For Cubans fleeing their country, the main entrance into the United States shifted to Texas a couple years ago, after traveling through Mexico became a safer bet than floating to the guarded Florida coast. (The U.S. policy on Cubans allows undocumented immigrants to stay once they reach dry land.)
We first wrote about the trend in "Destination Texas," and the Cubans we spoke with spent some time in Mexican prisons, but after paying a fine, they were free to travel north. Statistics show that few Cubans are deported from Mexico.
That could change if Mexican and Cuban authorities enforce a new agreement for better cooperation to stop illegal Cubans in Mexico.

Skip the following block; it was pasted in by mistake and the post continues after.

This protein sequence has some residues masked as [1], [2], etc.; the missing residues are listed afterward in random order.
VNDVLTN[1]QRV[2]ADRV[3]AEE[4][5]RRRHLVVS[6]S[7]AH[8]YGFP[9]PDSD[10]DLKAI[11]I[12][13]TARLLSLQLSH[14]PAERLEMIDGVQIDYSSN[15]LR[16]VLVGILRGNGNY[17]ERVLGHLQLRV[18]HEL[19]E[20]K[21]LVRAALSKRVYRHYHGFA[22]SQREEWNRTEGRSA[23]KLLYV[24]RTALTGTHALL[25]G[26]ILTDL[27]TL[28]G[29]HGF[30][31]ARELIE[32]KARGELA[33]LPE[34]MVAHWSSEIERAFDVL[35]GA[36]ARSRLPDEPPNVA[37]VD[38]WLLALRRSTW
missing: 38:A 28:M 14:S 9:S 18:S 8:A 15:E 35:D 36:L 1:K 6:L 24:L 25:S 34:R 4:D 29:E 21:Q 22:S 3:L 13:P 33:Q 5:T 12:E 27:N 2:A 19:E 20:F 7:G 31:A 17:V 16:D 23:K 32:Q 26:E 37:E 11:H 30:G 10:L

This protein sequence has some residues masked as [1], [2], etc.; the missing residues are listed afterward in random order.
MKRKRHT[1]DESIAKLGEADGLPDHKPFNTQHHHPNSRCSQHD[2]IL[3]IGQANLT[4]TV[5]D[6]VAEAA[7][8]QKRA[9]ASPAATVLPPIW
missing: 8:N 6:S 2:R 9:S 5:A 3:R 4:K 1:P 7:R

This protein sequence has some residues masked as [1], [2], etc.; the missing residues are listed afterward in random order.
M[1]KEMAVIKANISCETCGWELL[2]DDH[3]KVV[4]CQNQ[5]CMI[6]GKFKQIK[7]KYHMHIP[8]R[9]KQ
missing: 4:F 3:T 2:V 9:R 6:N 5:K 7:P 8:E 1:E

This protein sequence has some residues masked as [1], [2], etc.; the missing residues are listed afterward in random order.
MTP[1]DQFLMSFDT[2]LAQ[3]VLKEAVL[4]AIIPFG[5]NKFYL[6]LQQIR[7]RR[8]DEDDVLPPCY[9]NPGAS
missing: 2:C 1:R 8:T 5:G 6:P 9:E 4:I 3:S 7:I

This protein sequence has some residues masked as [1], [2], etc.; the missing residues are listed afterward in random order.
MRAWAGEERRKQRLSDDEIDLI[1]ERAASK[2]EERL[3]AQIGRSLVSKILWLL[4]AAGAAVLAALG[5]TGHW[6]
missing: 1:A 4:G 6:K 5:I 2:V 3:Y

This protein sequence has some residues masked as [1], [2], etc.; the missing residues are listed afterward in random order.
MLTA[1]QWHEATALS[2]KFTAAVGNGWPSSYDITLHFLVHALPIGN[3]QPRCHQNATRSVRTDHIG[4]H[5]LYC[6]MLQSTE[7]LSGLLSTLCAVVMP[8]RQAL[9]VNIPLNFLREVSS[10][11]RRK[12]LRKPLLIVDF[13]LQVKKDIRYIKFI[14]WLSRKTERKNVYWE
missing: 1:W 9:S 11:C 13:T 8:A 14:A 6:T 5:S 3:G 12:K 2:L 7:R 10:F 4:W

"Mexico has done that because they are a hypocrite in their rules," Jorge Ferragut tells Hair Balls. Ferragut came to Houston from Cuba in the 1980s, and he later started Casa Cuba, an organization that helps other Cubans arriving in Texas.
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"The government of Mexico is supposed to be our brother," he says.
The details of the Cuban agreement were not released, but according to the Associated Press, the Mexican government is frustrated with the violence between Mexican and Cuban smugglers competing for business.
"They defend their people here in the United States who are doing the same thing," Ferragut says. "In the case of human rights, they don't have anymore standards."
-- Paul Knight